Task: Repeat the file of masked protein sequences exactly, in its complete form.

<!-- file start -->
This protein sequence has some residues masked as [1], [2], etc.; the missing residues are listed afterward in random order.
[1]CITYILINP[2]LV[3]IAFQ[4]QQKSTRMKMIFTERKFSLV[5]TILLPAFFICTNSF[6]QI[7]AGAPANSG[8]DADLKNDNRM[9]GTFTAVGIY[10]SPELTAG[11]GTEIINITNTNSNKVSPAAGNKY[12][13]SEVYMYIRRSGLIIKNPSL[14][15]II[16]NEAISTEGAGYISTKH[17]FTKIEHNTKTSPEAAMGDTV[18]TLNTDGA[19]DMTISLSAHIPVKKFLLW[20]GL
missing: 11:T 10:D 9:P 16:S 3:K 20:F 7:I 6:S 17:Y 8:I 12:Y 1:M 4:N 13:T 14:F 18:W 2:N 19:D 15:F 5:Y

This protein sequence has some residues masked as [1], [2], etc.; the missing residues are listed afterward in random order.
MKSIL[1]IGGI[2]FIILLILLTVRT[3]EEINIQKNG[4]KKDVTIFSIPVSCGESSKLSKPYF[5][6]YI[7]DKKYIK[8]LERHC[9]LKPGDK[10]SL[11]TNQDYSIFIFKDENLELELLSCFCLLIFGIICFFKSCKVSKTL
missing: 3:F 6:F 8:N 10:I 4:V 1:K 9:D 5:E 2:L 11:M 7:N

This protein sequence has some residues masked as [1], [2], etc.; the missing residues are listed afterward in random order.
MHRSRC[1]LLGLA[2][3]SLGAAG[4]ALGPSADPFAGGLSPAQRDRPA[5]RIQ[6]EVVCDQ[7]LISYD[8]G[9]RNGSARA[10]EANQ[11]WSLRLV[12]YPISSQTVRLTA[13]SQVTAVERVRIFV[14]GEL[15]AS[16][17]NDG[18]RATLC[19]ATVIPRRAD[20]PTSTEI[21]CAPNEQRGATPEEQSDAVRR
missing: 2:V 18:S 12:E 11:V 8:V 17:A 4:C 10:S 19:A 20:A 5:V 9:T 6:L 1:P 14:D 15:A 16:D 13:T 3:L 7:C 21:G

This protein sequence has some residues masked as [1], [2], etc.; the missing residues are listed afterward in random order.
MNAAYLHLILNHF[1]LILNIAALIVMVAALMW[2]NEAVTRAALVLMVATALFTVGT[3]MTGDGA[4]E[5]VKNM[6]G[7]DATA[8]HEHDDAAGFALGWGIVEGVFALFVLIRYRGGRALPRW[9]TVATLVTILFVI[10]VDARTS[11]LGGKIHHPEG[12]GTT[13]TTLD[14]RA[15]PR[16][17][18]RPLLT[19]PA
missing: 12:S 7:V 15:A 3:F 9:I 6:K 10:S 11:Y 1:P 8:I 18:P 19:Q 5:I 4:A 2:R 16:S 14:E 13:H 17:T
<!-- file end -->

This protein sequence has some residues masked as [1], [2], etc.; the missing residues are listed afterward in random order.
[1]CITYILINP[2]LV[3]IAFQ[4]QQKSTRMKMIFTERKFSLV[5]TILLPAFFICTNSF[6]QI[7]AGAPANSG[8]DADLKNDNRM[9]GTFTAVGIY[10]SPELTAG[11]GTEIINITNTNSNKVSPAAGNKY[12][13]SEVYMYIRRSGLIIKNPSL[14][15]II[16]NEAISTEGAGYISTKH[17]FTKIEHNTKTSPEAAMGDTV[18]TLNTDGA[19]DMTISLSAHIPVKKFLLW[20]GL
missing: 11:T 10:D 9:P 16:S 3:K 20:F 7:I 6:S 17:Y 8:I 12:Y 1:M 4:N 13:T 14:F 18:W 2:N 19:D 15:F 5:Y

This protein sequence has some residues masked as [1], [2], etc.; the missing residues are listed afterward in random order.
MKSIL[1]IGGI[2]FIILLILLTVRT[3]EEINIQKNG[4]KKDVTIFSIPVSCGESSKLSKPYF[5][6]YI[7]DKKYIK[8]LERHC[9]LKPGDK[10]SL[11]TNQDYSIFIFKDENLELELLSCFCLLIFGIICFFKSCKVSKTL
missing: 3:F 6:F 8:N 10:I 4:V 1:K 9:D 5:E 2:L 11:M 7:N

This protein sequence has some residues masked as [1], [2], etc.; the missing residues are listed afterward in random order.
MHRSRC[1]LLGLA[2][3]SLGAAG[4]ALGPSADPFAGGLSPAQRDRPA[5]RIQ[6]EVVCDQ[7]LISYD[8]G[9]RNGSARA[10]EANQ[11]WSLRLV[12]YPISSQTVRLTA[13]SQVTAVERVRIFV[14]GEL[15]AS[16][17]NDG[18]RATLC[19]ATVIPRRAD[20]PTSTEI[21]CAPNEQRGATPEEQSDAVRR
missing: 2:V 18:S 12:E 11:V 8:V 17:A 4:C 10:S 19:A 20:A 5:V 9:T 6:L 1:P 14:D 15:A 16:D 13:T 3:L 7:C 21:G

This protein sequence has some residues masked as [1], [2], etc.; the missing residues are listed afterward in random order.
MNAAYLHLILNHF[1]LILNIAALIVMVAALMW[2]NEAVTRAALVLMVATALFTVGT[3]MTGDGA[4]E[5]VKNM[6]G[7]DATA[8]HEHDDAAGFALGWGIVEGVFALFVLIRYRGGRALPRW[9]TVATLVTILFVI[10]VDARTS[11]LGGKIHHPEG[12]GTT[13]TTLD[14]RA[15]PR[16][17][18]RPLLT[19]PA
missing: 12:S 7:V 15:A 3:F 9:I 6:K 10:S 11:Y 1:P 8:I 18:P 19:Q 5:I 4:A 2:R 16:S 14:E 13:H 17:T